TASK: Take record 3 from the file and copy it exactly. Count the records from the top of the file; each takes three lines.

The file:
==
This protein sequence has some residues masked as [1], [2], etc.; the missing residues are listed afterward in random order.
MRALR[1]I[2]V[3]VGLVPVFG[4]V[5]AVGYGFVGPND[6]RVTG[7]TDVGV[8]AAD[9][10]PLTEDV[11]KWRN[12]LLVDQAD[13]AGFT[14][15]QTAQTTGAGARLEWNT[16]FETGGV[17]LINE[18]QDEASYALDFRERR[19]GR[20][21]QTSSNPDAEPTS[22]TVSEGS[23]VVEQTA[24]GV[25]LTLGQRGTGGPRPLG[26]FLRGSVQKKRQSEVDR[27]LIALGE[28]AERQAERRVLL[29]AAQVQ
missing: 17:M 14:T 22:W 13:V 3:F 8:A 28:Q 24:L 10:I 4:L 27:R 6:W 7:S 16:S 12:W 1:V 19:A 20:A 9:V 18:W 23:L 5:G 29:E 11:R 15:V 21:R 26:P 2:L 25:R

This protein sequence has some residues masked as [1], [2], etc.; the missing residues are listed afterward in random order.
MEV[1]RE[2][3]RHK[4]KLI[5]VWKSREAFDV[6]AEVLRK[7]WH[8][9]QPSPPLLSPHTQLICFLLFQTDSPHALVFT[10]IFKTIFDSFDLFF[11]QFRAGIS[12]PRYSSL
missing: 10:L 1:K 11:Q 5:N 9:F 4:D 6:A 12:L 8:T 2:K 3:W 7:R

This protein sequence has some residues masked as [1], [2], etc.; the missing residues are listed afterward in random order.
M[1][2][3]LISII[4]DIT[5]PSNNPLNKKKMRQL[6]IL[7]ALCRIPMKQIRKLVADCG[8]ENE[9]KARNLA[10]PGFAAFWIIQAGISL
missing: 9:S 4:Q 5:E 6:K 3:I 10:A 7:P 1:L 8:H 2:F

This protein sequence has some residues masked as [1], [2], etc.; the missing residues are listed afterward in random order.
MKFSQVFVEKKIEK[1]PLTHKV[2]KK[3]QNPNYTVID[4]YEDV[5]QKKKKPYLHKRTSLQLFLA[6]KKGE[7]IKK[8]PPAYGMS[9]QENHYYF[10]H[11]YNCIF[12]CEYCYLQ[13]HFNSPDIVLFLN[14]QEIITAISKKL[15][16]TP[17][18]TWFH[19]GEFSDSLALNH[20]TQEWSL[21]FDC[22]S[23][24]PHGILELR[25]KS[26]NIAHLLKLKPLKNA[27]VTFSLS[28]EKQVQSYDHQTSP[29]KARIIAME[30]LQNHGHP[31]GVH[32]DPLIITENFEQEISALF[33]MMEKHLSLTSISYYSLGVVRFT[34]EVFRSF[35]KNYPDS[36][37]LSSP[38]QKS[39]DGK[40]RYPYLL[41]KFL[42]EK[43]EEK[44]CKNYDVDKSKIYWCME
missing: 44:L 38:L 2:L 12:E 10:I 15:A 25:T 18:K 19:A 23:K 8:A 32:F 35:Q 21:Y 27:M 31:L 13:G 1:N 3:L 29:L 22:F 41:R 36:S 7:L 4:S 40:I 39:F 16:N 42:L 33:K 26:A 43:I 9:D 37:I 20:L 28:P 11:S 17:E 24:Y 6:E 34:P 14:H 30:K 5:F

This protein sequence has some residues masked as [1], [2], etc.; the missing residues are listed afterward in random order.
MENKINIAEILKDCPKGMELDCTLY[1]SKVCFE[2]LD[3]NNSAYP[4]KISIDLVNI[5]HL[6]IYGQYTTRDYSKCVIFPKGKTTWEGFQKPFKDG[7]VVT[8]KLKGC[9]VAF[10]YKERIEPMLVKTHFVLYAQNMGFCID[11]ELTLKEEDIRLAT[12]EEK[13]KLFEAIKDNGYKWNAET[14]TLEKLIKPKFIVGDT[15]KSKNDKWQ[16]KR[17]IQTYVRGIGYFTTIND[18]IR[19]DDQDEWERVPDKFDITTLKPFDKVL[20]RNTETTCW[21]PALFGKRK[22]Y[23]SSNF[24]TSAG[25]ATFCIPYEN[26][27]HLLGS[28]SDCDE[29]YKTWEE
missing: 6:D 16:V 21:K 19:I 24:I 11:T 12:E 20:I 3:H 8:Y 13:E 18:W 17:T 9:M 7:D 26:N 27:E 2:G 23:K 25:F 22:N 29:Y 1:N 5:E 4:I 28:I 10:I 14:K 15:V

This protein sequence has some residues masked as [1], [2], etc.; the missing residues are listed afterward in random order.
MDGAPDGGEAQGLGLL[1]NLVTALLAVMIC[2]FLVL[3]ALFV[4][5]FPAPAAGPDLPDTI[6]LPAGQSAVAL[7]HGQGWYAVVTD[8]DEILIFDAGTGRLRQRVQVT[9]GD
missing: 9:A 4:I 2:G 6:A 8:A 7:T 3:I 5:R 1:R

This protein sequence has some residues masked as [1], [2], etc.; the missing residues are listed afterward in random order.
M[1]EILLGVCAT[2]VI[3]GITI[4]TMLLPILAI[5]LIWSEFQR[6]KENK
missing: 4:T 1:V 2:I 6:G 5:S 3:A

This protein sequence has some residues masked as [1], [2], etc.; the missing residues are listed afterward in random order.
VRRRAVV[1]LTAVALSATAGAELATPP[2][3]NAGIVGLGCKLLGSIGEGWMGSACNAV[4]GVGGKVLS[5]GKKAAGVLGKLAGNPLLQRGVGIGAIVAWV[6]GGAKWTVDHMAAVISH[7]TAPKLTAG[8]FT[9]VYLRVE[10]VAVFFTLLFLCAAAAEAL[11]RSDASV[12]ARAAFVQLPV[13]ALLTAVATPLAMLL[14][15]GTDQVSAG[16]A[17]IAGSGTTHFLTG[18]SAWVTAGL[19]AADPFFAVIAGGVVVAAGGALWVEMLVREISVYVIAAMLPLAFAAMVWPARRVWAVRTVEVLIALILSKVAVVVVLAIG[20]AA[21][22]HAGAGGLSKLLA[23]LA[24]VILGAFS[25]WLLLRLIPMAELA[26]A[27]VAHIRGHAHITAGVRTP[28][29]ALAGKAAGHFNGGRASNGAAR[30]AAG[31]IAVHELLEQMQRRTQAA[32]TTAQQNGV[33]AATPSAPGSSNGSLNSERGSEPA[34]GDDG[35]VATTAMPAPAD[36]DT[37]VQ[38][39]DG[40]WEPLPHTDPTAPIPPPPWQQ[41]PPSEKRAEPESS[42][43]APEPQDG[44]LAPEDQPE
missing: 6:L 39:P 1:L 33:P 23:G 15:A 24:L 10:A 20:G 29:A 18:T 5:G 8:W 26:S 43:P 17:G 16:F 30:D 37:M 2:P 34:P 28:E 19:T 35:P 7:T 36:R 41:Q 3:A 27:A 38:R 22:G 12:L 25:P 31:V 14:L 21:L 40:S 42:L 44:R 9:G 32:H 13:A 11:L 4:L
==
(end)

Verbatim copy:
This protein sequence has some residues masked as [1], [2], etc.; the missing residues are listed afterward in random order.
M[1][2][3]LISII[4]DIT[5]PSNNPLNKKKMRQL[6]IL[7]ALCRIPMKQIRKLVADCG[8]ENE[9]KARNLA[10]PGFAAFWIIQAGISL
missing: 9:S 4:Q 5:E 6:K 3:I 10:A 7:P 1:L 8:H 2:F